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The intertwined history of 3 leading companies

Cliff Annicelli, Jerry Epperson -- Furniture Today, January 7, 2002

On Dec. 5, the often-heard rumors became true: Furniture Brands is acquiring Henredon, Drexel Heritage and Maitland-Smith. It had been expected since before the October market, but the companies involved were unclear. Was BenchCraft included? La Barge? Beacon Hill?

Henredon and Drexel had a long, inter-related history before Drexel acquired Heritage. Henredon, with a name derived from founders Hen ry Wilson, Ralph Edwards and Don VanNoppen, went public soon after cross-town competitor Drexel was acquired by Champion Paper. Back then, all the paper companies were getting into furniture. Scott Paper had acquired Brown Jordan and Mead owned Stanley Furniture. Drexel Heritage was divested in the mid-1970s to Peter Kennedy and his investors. Kennedy was chairman of Dominick & Dominick, a New York brokerage.

Henredon was one of our industry's most successful public companies, with a record of design leadership from Ken Volz (remember Scene One?) and strong management from Sterling Collett, his brother John, and later from Bill Smith. It had profit margins that others could only dream about, and steady sales growth. Henredon's managers recognized the talent of Paul Maitland-Smith and did a 50-50 joint venture with him in the early '80s.

Who could forget the Maitland-Smith showroom across from Henredon's showroom? It offered an upscale global look using a breadth of woods, textures and materials at surprisingly good values, exuding much of the novelty and creativeness that had been in Thomasville's Four Corners of the World collection for decades.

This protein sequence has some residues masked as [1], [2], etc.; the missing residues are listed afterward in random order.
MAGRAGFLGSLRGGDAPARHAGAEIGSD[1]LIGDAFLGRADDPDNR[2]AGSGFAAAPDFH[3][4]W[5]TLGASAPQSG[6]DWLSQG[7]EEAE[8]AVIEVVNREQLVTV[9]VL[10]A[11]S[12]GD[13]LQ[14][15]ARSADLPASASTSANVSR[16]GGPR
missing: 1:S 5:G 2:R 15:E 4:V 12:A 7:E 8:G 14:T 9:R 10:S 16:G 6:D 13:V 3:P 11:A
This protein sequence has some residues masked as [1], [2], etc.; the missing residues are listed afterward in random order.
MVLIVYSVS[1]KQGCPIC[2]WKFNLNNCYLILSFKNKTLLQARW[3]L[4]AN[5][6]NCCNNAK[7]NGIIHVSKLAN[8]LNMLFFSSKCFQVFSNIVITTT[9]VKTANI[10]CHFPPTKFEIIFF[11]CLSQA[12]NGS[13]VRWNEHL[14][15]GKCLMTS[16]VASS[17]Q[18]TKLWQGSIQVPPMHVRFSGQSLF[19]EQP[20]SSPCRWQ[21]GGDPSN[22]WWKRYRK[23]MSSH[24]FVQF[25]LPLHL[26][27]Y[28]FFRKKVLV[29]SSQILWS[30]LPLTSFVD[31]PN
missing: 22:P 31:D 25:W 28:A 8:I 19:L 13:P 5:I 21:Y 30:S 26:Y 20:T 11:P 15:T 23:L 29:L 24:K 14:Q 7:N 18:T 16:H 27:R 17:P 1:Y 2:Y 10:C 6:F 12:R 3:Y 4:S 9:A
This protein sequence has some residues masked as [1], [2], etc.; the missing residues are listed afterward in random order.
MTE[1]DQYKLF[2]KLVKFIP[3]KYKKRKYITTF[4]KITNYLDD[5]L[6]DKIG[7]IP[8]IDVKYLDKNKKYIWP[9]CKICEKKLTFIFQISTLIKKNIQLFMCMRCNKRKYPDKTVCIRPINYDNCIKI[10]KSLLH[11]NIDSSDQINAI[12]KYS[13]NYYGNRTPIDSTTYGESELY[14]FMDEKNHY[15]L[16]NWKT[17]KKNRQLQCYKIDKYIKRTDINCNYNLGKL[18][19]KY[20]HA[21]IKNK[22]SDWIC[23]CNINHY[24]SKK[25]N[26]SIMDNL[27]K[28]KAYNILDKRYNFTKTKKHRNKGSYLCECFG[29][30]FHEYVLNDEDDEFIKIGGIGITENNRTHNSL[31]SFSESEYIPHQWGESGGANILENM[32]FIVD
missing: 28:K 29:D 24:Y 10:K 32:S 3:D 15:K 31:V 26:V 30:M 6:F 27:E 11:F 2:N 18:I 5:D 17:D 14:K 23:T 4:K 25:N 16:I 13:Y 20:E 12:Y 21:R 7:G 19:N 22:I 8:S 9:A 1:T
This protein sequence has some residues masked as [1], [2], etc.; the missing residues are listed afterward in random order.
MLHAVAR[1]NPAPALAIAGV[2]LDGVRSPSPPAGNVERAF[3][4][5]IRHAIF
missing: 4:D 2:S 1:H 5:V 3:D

Meanwhile, Drexel Heritage decided in 1976-77 to take a leaf from Ethan Allen's book and go into controlled distribution with one of the first galley programs. It grew rapidly under industry legend Howard Haworth before he decided to enter public service. Drexel acquired Frederick Edward, the upholstery specialist, and with it the talented duo of Darrell Ferguson and Fred Copeland. Under them, Drexel continued to prosper.

In 1986, the families behind Henredon decided to consider alternatives, including putting it up for sale. There was great interest, and one of Wall Street's most successful companies, Masco Corp., won the bidding.

Best known for its Delta faucet line, Masco had a diversified product line that mostly was related to the home. Soon, plumbing competitor Kohler acquired Baker Furniture and the Baker, Knapp & Tubbs showrooms. Then Masco acquired cross-town competitor Drexel Heritage to add to their furniture portfolio. And the rest is history.

We recently published a list of former corporate owners and found the exercise to be very interesting. History is a great guide and we try to learn from it. Congratulations to Furniture Brands on acquiring three furniture industry leaders, and a lot of industry talent and history.

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